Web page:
This morning, the Daily Mirror published an article which has been widely shared across social media.
In it, the newspaper wrote: “Our focus now is on making sure that we are taking action to keep people out of the dentist’s office.”
One of the more interesting points in the article is how the Mirror’s reporting on the issue of dental health is being taken out of context.
The Mirror’s report, for example, stated that: “A growing number of dentists have begun to suspect that dental patients are being kept at home and not being treated properly”.
But the Mirror also stated that “doctors are becoming more worried about a rise in the number of dental patients who are coming to the dentist in the belief that their condition is worse than it really is”.
The article also reported on a survey which showed that dental care was seen as “an important part of your life” and that “most dentists would like to see it taken more seriously”.
The Mirror went on to claim that the increase in patients being kept in homes was “in part due to the growing demand for dental services”.
But this statement is not based on a valid and factually correct research.
The only data that the Mirror has on this topic is an article that has been published on their website.
This article is an excerpt from the article that was published in the Mirror yesterday: “The number of people who are left in homes for reasons including financial hardship, medical conditions, mental health and a lack of dental care are increasing and dentists are becoming increasingly concerned about the rising number of patients coming to their offices.”
According to this article, “Dental patients in England are more likely to be kept in a home than in hospitals and that is likely to continue because of a lack a proper dental plan, says the NHS.
The National Dental Federation says the number is expected to increase even more.”
It also states that: “[Dentists] are also worried that some patients who come to the hospital may have not been told they have a life-threatening condition or that they could be locked up indefinitely.
Some are worried about how long the patients stay in hospital.”
The Mirror also wrote: “[The dentists] said they had become increasingly concerned that people with dental problems were not getting the care they needed and the practice was becoming increasingly unprofessional.”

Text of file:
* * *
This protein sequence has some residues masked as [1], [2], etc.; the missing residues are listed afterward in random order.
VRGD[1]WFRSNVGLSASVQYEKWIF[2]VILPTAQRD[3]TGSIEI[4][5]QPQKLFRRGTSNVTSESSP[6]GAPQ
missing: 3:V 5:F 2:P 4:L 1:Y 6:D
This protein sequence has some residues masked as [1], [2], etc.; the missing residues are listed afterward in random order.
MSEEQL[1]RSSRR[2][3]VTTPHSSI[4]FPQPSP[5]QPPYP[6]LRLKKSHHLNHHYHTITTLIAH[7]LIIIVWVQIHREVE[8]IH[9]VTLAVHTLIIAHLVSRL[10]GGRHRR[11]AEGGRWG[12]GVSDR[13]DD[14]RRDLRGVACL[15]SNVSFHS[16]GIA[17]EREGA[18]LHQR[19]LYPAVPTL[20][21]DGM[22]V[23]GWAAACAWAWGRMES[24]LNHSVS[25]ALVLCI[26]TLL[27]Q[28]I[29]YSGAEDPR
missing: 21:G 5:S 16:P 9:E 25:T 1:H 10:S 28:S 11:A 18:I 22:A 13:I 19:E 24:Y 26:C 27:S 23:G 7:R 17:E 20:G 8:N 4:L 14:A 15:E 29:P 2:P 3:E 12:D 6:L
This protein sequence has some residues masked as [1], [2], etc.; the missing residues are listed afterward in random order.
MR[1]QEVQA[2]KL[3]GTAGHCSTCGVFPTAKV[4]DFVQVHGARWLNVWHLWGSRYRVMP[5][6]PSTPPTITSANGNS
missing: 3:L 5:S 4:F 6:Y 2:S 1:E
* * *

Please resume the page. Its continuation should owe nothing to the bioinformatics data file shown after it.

What the Mirror failed to mention in their article was that the dental service that was cited as a source of information was a health service, and that the NHS does not provide care to patients.
The Daily Mirror article was written by a freelance journalist, not a health professional, who did not have the training and knowledge to be able to properly assess the health of a patient.
The paper did not tell the reader that the article was being published by a medical newspaper, nor did it tell the readers that the health professional who wrote the article had not actually read any of the information contained in the original article.
Instead, the Mirror article relied heavily on information published on the internet, such as the National Dylann Roof website, the Southern Poverty Law Centre website and the UK Government’s website on the Health Service, which are all run by non-profit organisations.
The article in the Daily Mail also relies on information that is not available to the public, such in the case of the article on the Southern Border, which states that “some local authorities have started using social media to share information on the ‘un-seen side of the border’, with the intention of helping those who are in crisis and need support.”
The article on Southern Border was written in April 2017.
As the Southern Cross website states: “the UK Border Agency’s South Western region (SWA) is a key hub for the collection of and sharing of information, including information relating to the Southern Borders.
Information collected from the South Western Regional Agency’s Border Management Unit (BMU) is sent to the UK Border Force and other relevant agencies for analysis.”
The South Western BMBU is a non-government organisation and is not part of the UK government’s National Health Service (NHS).
The South West Border Management unit, however, has access to information from NHS Wales, and in some cases the information is shared with local NHS Trusts.
According to a spokesperson for the Southern Health Board, the SWA’s Southern Border Management is “a key hub” for the sharing of data and the sharing and sharing with NHS Wales of information is “part of a range of activities that work with local communities and health professionals to address issues in the region”.
However, there is no evidence that the SWHB receives any information from the NHS or other health organisations about the health status of the South West.
The SWHA’s South West Regional Centre also states: There is a number of social media and other channels available to provide information and support to local communities across the South-West Border. These